Avg. annual return ending 2018 Since 2000: 6.45% Since 2008: 11.95% Since 2013: 13.91% Since 2015: 17.27% Since 2017: 17.87%

Heres a little secret: VTSAX and VFIAX are 75% the same because the 500 largest companies own 75% the entire U.S. stock market.

VTSAX is slightly riskier than VFIAX but should give you marginally better returns over a long period. If youre more conservative or care more about preserving your wealth rather than growing it, then VFIAX is a better choice.

If I had to choose one out of the two, Id pick VTSAX because I want to grow my money, but when Warren Buffett is asked what hed recommend his kids do with his money, he recommends the Vanguard S& P 500. Buffett explains:

A low-cost fund is the most sensible equity investment for the great majority of investors. If you periodically deposit your money into the Vanguard S& P 500, you can outperform most investment professionals.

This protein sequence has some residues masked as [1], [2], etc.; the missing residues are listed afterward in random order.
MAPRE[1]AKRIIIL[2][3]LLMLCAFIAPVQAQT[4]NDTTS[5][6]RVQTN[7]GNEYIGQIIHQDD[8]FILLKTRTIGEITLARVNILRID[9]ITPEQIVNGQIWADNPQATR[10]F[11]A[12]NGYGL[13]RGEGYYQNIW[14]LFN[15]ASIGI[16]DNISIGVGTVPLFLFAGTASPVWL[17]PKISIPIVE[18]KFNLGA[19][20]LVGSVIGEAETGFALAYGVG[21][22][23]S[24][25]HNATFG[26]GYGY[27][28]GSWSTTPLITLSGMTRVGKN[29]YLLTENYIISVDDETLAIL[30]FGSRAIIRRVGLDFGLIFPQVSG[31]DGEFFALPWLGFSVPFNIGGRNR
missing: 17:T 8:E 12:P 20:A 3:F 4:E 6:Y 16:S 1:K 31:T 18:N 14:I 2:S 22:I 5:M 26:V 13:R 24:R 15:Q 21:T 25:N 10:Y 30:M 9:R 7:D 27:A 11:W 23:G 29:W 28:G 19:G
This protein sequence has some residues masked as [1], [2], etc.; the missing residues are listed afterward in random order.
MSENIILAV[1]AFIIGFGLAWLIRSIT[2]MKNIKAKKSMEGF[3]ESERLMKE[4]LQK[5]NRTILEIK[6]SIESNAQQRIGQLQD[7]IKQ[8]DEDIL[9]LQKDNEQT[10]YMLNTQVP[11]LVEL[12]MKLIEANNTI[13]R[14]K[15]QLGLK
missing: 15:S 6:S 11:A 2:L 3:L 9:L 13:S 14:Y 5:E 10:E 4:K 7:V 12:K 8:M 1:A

If you are wealthy, consider the S& P 500 because it is more stable. But for most of us, there is nothing wrong with investing in both funds! I do that for myself and my parents.

The 5 Best Vanguard Funds For Retirees

Vanguard, with more than $5 trillion in global assets under management, is the worlds largest mutual fund provider and for good reason.

Vanguard funds pioneered index investing and, since its founding in the 1970s by the late Jack Bogle, have emphasized low costs. Organized like a mutual insurance company, Vanguards funds are owned by fund shareholders and run at-cost. Theres no need to turn a profit to satisfy outside investors.

Any time Im tasked with covering Vanguard funds, Im a happy guy. Very few Vanguard funds havent done right by investors, but Vanguard is especially good for those in retirement. Retirees, after all, dont want to take outsize risks in their investing, and Vanguards managers arent encouraged to take big gambles. Low costs remove a lot of the pressure on managers to take extra risk in the hopes of squeezing out a little more profit.

Here are my five best Vanguard funds for retirees. This list heavily emphasizes active management . Several of my picks also are recommended by Dan Wiener, editor of the The Independent Adviser for Vanguard Investors newsletter.

Says Wiener: Find a good manager at Vanguard, and youll find a fund that will outperform its benchmark and comparable Vanguard index funds.